The 14 member blue ribbon tax commission tasked with reforming California’s tax code is set to release its final recommendations at the end of the month. In recent weeks it appeared that the commission was leaning toward a plan that would call for a flat personal income tax and a reduction in, or even elimination of, the state’s corporate and highest in the nation sales tax. 

California’s budget is heavily reliant on income taxes. And it is no secret that this fact combined with the progressivity of the state’s income tax has resulted in an extremely volatile revenue stream for the state. Faced with a $26.3 billion deficit, even some Democrat legislators who would normally be loathe to the idea of a flat income tax have expressed an open mind. Assembly Speaker Karen Bass has even promised an up or down vote on the commission’s recommendations, however unappealing they may be to her Democrat colleagues and the public employees unions that control them.
However just when it seemed that there might be a chance for pro-growth tax reform that would fix the unmitigated disaster that is the California budget, things appear to be taking a turn for the worst. This past weekend the commission’s liberal faction, which was appointed by legislative leadership, put forth a plan that will actually make matters worse. The key provisions, all of which entail little more than raising taxes or making it easier to raise taxes, were reported in yesterday’s Sacramento Bee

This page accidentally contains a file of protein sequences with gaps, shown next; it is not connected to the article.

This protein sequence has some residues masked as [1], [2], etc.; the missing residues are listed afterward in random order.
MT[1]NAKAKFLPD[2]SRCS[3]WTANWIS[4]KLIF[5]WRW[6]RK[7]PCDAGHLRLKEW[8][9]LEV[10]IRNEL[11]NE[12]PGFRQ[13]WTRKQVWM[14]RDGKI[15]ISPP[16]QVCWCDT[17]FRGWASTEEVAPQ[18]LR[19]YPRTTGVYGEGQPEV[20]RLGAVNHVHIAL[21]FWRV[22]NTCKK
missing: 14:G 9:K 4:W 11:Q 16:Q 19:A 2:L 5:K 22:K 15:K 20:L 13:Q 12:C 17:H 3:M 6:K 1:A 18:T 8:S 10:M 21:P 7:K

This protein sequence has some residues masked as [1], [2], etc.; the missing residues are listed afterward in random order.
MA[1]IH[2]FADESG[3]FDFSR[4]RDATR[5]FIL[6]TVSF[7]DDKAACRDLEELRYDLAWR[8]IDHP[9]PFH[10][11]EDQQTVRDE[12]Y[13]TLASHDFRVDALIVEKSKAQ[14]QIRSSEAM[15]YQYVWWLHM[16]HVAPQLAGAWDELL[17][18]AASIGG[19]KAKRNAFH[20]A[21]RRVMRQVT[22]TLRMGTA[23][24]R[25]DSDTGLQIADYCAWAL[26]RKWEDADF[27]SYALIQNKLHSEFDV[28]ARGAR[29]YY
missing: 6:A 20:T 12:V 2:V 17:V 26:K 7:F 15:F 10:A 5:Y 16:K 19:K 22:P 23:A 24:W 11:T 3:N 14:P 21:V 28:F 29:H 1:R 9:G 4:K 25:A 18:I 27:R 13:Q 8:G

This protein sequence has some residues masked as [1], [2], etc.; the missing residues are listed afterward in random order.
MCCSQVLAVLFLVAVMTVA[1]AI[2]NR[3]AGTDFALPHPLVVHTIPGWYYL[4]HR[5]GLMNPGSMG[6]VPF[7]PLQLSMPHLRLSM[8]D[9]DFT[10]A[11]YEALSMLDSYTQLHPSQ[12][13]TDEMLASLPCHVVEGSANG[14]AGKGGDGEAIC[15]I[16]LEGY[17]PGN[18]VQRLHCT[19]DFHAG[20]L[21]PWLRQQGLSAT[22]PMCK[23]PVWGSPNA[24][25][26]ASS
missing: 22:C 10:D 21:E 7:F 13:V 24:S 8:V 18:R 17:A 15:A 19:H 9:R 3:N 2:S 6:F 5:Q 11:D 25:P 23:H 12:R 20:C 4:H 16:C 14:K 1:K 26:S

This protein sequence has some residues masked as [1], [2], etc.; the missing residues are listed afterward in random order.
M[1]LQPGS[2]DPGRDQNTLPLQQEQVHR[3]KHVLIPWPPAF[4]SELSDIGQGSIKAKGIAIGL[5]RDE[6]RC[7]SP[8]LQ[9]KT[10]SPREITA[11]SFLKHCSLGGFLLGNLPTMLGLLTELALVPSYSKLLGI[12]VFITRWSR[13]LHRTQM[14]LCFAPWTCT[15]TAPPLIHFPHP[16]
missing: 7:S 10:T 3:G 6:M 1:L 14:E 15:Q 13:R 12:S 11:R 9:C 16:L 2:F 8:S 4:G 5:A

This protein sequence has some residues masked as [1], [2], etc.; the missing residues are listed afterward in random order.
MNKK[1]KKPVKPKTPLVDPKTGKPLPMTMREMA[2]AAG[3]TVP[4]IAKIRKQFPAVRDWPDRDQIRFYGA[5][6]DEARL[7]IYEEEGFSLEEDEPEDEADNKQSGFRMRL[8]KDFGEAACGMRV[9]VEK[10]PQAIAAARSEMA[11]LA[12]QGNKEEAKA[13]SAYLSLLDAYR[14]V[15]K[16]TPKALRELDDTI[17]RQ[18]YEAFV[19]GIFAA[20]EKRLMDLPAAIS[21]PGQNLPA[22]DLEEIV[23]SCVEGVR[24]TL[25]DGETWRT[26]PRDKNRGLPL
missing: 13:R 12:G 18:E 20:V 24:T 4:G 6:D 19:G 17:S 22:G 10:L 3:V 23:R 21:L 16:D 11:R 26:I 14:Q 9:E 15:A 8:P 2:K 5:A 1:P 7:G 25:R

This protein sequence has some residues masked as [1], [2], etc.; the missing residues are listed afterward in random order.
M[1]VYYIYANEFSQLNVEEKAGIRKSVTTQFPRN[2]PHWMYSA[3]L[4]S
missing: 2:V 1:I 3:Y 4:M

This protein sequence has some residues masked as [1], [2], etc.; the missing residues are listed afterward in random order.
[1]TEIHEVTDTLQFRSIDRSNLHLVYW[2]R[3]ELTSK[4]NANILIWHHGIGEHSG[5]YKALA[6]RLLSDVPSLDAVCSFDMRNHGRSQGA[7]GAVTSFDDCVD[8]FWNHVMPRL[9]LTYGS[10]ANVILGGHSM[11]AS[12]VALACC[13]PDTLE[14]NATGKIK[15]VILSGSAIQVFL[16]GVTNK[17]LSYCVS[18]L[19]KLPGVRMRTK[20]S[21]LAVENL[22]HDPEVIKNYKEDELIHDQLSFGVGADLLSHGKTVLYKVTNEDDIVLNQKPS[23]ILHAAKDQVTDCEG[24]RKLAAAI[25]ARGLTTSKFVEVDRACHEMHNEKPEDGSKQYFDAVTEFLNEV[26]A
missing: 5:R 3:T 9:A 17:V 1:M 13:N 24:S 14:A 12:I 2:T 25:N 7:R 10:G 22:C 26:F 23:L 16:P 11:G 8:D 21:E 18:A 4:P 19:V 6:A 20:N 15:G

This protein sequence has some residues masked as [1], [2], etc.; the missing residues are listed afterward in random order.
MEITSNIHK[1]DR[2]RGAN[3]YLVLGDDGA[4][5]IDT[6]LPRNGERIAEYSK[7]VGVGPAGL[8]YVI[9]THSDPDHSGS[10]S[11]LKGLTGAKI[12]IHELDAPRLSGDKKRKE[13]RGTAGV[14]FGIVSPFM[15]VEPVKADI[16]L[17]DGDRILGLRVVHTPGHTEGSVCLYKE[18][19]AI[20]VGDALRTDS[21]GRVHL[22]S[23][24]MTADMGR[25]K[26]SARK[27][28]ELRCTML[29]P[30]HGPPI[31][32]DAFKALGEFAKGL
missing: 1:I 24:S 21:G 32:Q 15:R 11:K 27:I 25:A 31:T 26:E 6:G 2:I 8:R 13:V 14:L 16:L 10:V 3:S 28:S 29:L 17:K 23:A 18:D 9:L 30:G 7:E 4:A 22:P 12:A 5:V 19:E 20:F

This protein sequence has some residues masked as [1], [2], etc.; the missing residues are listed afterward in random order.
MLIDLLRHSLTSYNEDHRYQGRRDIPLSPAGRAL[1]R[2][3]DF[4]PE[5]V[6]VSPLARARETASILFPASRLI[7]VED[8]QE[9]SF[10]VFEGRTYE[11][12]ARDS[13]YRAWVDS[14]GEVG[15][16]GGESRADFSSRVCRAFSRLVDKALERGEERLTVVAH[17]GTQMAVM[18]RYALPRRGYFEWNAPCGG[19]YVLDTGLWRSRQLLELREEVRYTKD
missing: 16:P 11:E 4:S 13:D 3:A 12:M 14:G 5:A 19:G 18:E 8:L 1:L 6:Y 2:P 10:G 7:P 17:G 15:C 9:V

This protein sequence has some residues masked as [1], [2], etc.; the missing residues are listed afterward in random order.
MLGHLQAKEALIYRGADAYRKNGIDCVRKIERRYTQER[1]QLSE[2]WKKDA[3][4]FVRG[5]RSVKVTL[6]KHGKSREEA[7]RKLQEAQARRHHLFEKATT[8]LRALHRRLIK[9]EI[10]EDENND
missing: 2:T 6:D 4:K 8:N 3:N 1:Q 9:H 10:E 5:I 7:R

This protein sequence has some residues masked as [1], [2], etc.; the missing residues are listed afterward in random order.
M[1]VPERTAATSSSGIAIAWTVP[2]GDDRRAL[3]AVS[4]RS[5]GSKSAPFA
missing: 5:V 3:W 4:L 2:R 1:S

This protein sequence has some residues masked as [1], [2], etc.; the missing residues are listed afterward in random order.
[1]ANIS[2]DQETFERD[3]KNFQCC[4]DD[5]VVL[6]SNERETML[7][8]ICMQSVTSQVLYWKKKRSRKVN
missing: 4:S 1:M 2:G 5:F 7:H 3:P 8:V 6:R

• Create a "split roll" so that property taxes on commercial property are based on current values, removing it from Proposition 13’s limits, a longtime goal of liberal tax reformers.
• Allow cities and counties to raise local sales taxes by up to 1 1/2 cents per $1 of sales with simple majority voter approval rather than the two-thirds now required.
• Impose a new tax on carbon-based fuels such as gasoline to reduce their use.
• The progressive state income tax structure remains untouched.
Those pushing such recomendations are not the only ones who didn’t get the memo about the need to move away from volatile revenue sources. Anti-smoking groups are commencing a campaign to push for a $1.50/pack tobacco tax hike – a 172% increase. A tip for lawmakers: you might not want to take advice from a group that claims you should fund spending programs by raising taxes on an activity which that group openly seeks to eradicate. For more reasons why a tobacco tax increase will not help California, Click Here.